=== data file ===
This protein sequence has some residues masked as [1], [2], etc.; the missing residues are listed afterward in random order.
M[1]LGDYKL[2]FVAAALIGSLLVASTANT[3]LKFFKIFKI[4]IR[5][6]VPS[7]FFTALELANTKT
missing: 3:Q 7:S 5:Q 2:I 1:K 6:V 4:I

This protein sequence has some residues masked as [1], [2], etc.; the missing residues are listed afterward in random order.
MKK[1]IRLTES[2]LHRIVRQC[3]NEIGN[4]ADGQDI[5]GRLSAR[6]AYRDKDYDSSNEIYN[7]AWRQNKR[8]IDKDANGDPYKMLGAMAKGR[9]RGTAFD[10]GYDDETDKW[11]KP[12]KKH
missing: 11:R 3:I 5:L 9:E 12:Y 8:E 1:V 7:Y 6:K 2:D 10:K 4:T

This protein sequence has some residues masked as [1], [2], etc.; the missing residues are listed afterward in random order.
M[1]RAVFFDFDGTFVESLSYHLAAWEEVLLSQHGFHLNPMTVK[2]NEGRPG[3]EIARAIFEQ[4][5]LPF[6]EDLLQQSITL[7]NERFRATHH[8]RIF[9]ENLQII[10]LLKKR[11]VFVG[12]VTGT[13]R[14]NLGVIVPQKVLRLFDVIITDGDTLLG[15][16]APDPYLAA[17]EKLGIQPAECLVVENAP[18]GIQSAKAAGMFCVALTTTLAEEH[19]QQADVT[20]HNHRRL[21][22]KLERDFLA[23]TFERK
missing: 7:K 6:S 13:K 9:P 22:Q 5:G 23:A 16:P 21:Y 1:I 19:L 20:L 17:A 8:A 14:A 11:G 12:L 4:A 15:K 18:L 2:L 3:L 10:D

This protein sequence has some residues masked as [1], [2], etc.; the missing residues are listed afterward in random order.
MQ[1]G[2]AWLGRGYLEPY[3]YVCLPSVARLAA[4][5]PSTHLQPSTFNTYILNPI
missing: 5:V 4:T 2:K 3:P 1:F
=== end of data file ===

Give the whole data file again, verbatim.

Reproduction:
This protein sequence has some residues masked as [1], [2], etc.; the missing residues are listed afterward in random order.
M[1]LGDYKL[2]FVAAALIGSLLVASTANT[3]LKFFKIFKI[4]IR[5][6]VPS[7]FFTALELANTKT
missing: 3:Q 7:S 5:Q 2:I 1:K 6:V 4:I

This protein sequence has some residues masked as [1], [2], etc.; the missing residues are listed afterward in random order.
MKK[1]IRLTES[2]LHRIVRQC[3]NEIGN[4]ADGQDI[5]GRLSAR[6]AYRDKDYDSSNEIYN[7]AWRQNKR[8]IDKDANGDPYKMLGAMAKGR[9]RGTAFD[10]GYDDETDKW[11]KP[12]KKH
missing: 11:R 3:I 5:L 9:E 12:Y 8:E 1:V 7:Y 6:K 2:D 10:K 4:T

This protein sequence has some residues masked as [1], [2], etc.; the missing residues are listed afterward in random order.
M[1]RAVFFDFDGTFVESLSYHLAAWEEVLLSQHGFHLNPMTVK[2]NEGRPG[3]EIARAIFEQ[4][5]LPF[6]EDLLQQSITL[7]NERFRATHH[8]RIF[9]ENLQII[10]LLKKR[11]VFVG[12]VTGT[13]R[14]NLGVIVPQKVLRLFDVIITDGDTLLG[15][16]APDPYLAA[17]EKLGIQPAECLVVENAP[18]GIQSAKAAGMFCVALTTTLAEEH[19]QQADVT[20]HNHRRL[21][22]KLERDFLA[23]TFERK
missing: 7:K 6:S 13:K 9:P 22:Q 5:G 23:A 16:P 21:Y 1:I 19:L 20:L 17:A 8:A 14:A 11:G 12:L 4:A 15:K 18:L 2:L 3:L 10:D

This protein sequence has some residues masked as [1], [2], etc.; the missing residues are listed afterward in random order.
MQ[1]G[2]AWLGRGYLEPY[3]YVCLPSVARLAA[4][5]PSTHLQPSTFNTYILNPI
missing: 5:V 4:T 2:K 3:P 1:F